Posted by: Mofo ()
Date: July 29, 2011 03:01PM

I will cause my company pays for mileage and tolls so I don't give a shit.

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Re: Would you pay $21.50 in tolls to get to and from work each day — or $5,160 per year?
Posted by: curious ()
Date: July 29, 2011 05:58PM

For the record this is an op-ed by Kevin Vaughn, a declared opponent of Gerry Connolly. Wonder if Fimian will give it another go . . .

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Re: Would you pay $21.50 in tolls to get to and from work each day — or $5,160 per year?
Posted by: Off the Top ()
Date: July 29, 2011 08:54PM

Mofo Wrote:
-------------------------------------------------------
> I will cause my company pays for mileage and tolls
> so I don't give a shit.

If you look at the big picture, you mighthave gotten most of that as your bonus.

So you ahead and keep costing ypur company more.

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Re: Would you pay $21.50 in tolls to get to and from work each day — or $5,160 per year?
Posted by: section8,number1 ()
Date: July 29, 2011 11:47PM

my section 8 toll voucher should allow my 93 civic plenty of room. looking forward to it.

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Re: Would you pay $21.50 in tolls to get to and from work each day — or $5,160 per year?
Posted by: snowdenscold ()
Date: July 29, 2011 11:57PM

Mofo Wrote:
-------------------------------------------------------
> I will cause my company pays for mileage and tolls
> so I don't give a shit.


They might at $1.75 each way. We'll see if they have the same generous policies at $10.50.

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Re: Would you pay $21.50 in tolls to get to and from work each day — or $5,160 per year?
Posted by: JBass ()
Date: July 30, 2011 09:09AM

Source this if you can find it. This is nothing more than local politicians using scare tactics to justify their existence.

"The result is staggering. In 2009, MWAA announced that toll rates would eventually climb to $16.75 each way. To make matters worse, estimated project costs for Dulles Rail have increased since this toll schedule was released. Are you outraged yet?"

*possible rant to follow after a mornings cup of coffee*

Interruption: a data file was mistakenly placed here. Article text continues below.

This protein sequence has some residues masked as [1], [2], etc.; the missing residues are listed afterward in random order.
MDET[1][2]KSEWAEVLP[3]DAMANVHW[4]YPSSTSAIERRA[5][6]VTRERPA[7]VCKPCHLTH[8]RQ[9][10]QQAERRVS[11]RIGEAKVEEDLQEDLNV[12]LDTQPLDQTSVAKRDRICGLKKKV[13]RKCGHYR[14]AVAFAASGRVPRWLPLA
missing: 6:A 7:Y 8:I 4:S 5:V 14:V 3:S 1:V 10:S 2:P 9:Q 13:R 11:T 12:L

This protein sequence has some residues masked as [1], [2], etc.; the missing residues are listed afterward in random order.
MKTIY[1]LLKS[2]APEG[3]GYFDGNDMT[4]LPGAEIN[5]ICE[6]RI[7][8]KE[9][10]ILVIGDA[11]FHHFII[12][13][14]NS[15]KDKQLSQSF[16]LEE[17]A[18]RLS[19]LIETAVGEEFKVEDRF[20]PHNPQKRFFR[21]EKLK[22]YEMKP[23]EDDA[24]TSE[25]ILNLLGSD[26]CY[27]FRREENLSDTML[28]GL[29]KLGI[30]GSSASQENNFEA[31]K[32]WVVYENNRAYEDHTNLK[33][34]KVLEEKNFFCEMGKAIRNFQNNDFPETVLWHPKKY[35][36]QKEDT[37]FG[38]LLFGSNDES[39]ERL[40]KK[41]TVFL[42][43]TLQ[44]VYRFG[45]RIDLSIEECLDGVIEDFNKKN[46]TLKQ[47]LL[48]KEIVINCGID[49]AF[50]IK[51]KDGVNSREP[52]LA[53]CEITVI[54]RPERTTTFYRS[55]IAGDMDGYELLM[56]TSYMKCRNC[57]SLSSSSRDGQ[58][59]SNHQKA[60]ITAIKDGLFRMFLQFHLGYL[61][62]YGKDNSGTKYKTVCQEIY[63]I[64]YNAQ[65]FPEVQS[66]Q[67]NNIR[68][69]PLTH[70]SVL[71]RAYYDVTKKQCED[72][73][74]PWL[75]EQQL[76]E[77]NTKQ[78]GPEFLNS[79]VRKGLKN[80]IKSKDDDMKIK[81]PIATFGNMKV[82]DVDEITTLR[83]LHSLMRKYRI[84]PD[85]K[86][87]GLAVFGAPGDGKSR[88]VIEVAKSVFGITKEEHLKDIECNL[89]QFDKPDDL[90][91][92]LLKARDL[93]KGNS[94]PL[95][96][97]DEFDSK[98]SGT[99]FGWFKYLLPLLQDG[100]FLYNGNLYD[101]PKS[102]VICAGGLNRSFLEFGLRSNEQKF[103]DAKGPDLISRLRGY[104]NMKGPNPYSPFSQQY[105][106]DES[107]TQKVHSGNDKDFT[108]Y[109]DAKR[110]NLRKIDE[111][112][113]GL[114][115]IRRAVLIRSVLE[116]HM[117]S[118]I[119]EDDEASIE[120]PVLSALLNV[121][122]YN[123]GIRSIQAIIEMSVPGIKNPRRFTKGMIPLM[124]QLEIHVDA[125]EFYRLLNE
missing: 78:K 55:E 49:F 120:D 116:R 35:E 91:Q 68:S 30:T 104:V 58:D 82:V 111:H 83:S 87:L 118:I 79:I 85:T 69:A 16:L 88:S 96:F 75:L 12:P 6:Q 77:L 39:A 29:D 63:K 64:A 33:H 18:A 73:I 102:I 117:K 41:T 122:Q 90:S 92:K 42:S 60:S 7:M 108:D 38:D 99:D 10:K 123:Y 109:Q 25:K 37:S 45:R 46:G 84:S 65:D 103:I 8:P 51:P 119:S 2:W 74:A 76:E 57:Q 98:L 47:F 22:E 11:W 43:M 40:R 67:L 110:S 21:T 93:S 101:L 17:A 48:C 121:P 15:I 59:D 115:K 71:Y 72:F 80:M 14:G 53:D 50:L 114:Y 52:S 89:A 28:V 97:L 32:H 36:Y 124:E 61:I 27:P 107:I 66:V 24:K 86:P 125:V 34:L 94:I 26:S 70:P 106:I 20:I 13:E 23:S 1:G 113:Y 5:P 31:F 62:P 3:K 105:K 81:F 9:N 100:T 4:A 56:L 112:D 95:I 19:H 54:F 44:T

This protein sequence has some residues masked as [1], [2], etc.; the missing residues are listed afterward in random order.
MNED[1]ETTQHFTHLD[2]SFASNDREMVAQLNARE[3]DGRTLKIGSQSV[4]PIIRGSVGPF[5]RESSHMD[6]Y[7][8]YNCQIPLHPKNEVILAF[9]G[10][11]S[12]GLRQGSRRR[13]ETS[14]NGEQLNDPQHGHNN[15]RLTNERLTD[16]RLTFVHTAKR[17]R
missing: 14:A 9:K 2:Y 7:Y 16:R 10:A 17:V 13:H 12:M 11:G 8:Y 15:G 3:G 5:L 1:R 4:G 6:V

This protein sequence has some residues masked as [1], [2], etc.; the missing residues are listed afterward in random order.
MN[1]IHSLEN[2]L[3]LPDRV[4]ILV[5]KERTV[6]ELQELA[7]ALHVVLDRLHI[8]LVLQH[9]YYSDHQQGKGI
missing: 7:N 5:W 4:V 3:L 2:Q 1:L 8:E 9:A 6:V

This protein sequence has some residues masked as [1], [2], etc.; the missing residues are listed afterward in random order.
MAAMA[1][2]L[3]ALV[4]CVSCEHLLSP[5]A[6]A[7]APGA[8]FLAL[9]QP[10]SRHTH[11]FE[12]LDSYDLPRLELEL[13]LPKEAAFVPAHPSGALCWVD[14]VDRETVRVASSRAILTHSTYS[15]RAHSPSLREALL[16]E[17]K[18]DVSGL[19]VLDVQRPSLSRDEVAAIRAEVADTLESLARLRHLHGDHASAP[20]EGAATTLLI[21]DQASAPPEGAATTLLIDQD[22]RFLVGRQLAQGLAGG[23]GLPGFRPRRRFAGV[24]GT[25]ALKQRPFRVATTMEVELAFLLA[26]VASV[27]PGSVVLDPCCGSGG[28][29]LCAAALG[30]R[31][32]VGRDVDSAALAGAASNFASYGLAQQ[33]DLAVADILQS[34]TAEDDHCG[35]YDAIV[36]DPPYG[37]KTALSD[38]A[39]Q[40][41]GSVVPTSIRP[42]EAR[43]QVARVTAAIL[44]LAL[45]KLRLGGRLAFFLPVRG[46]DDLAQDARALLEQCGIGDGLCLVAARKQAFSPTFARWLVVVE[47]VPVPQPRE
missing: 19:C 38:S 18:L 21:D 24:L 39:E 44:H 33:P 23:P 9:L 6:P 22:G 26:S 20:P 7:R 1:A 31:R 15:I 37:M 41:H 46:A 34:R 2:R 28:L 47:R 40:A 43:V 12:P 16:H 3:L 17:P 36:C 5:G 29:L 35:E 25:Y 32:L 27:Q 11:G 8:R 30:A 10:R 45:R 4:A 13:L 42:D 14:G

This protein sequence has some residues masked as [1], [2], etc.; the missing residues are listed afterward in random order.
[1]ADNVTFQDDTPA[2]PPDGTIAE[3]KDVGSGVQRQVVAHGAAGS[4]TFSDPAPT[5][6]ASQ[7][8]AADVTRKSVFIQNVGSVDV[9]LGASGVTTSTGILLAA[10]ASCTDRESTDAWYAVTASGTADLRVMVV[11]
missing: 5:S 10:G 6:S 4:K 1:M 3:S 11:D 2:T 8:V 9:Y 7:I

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Re: Would you pay $21.50 in tolls to get to and from work each day — or $5,160 per year?
Posted by: JBass ()
Date: July 30, 2011 09:11AM

Also,

You should check out parking rates in DC. Commuter costs in DC are not going anywhere[EDIT: but up]. Smart money starts a carpool service...



Edited 1 time(s). Last edit at 07/30/2011 09:12AM by JBass.

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Re: Would you pay $21.50 in tolls to get to and from work each day — or $5,160 per year?
Posted by: amazing ()
Date: July 30, 2011 10:30AM

I blame this on fucking niggers, not just niggers but "fucking niggers"

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Re: Would you pay $21.50 in tolls to get to and from work each day — or $5,160 per year?
Posted by: Mofo ()
Date: July 30, 2011 02:08PM

snowdenscold Wrote:
-------------------------------------------------------
> Mofo Wrote:
> --------------------------------------------------
> -----
> > I will cause my company pays for mileage and
> tolls
> > so I don't give a shit.
>
>
> They might at $1.75 each way. We'll see if they
> have the same generous policies at $10.50.


It's not a bonus it's .55 cents a mile tolls and parking, it's charged on my timesheets as separate items.


My office is close to where I live. My client site is not. So I am reimbursed costs from office to client site. Since I live very close to the office I am paid minus the cost of what it takes to get to the office.

I work for a huge company with very deep pockets. If the office moves then that will change. Most people cannot charge this as they live farther away from the office than they do their client site or they simply get on a plane twice a week to travel to their client site and spend the week in a hotel. Plane, rental car, hotel all paid for. If the costs become that prohibitive then maybe I will change to a project where I travel and rack up airline and hotel points. As it is I travel a bit anyway.